Could someone identify this plant?
This is taking over my backyard, which is adjacent to woods. Juniper was planted before I bought my house in 2006 - it has survived but never grown much and is now being surrounded by whatever this is. Have not noticed it until this season. Is it native? Invasive? I'm willing to let it do its thing unless I could come to regret that. Any advice much appreciated.
Sussex County Delaware
This looks like it might be Caragana, common name Pea Shrub. It is a native of Siberia and was widely planted in the Mid-west as a wind-break and a means of managing erosion. The USDA distribution map shows that it is found in Maryland though is not noted in Delaware. It is recently been considered invasive in some Mid-western states. It is classed as a shrub or small tree that could grow to 20'. It spreads by seed and root system, which can be extensive. All this having been said, I am still not certain that this identification is correct as the flowers appear in May and June and I am assuming that the picture you supplied was taken more recently. So, I have some questions: When did you take the picture? Did you observed flowers in May and June? Do you see the development of pea-like structures on the stems now? Have you observed large shrub or tree-like plants with similar leaves at the edge of your woodland? Has the soil in the area where this plants are now growing been disturbed in the last couple of years?
Thank you so much for your reply. The photo was taken on August 12, so quite recent. The leaves are fernlike - more photos below taken just now. The height is now about 12" - seems to be growing rapidly and spreading across the ground. I do not observe a shrub-like structure - more like ground cover spread. Starts as individual stalk. I haven't gone deep into the woods behind our house but from the border, I don't see any. I am guessing that flowers did not appear in May - more like July. I am including photos taken today, 8/17. Thanks for any ideas you might have about what this is. I checked out Pea Shrub photos but those leaves do not look fern-like to me. For now, I'll keep referring to it as Mystery Plant!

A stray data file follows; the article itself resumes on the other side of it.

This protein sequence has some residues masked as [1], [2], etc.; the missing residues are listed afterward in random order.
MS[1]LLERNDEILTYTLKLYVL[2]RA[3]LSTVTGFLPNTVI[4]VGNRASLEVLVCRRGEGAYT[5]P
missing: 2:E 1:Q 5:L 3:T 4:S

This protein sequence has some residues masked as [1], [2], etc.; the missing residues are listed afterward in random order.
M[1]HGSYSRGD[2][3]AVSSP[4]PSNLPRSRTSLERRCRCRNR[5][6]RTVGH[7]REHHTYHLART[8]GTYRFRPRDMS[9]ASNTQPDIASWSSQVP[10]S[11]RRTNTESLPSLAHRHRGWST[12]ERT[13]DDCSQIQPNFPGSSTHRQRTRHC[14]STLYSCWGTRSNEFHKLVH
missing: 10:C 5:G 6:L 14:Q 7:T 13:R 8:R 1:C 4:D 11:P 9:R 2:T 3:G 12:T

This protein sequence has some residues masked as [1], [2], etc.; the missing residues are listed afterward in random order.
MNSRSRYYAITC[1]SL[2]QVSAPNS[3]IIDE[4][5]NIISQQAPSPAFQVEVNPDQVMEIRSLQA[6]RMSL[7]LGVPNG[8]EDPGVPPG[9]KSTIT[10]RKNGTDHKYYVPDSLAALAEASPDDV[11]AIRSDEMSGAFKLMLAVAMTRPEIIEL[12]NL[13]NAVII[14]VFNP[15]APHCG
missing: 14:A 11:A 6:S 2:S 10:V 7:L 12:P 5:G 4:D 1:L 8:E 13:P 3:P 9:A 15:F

To answer your question about the soil - which is mostly sand, btw - it would have been disturbed about 5 years ago when we installed a small shed around which the plant in question is growing as it spreads across backyard. Where it is growing has not been disturbed, however, unless you count removing small holly trees that pop up all over the place to aid the juniper. We have pretty much given up on the juniper - it's still there but hard to keep up with clearing around it and now, with this latest incursion, kind of impossible. Photo below taken 8/12 shows shed and rapid growth of Mystery Plant.
OK. This is Partridge Pea (Cassia Fasciculata) a desirable plant for naturalizing disturbed spaces and meadows. It is a self-seeding native annual and valuable food source for pollinators and birds as well as providing cover for small woodland animals. I suggest that you let it do its thing. For a full description see http://www.delawarewildflowers.org/plant.php?id=0464&mode=M and http://plants.usda.gov/plantguide/pdf/pg_chfa2.pdf
Thank you so much for this prompt and most helpful response!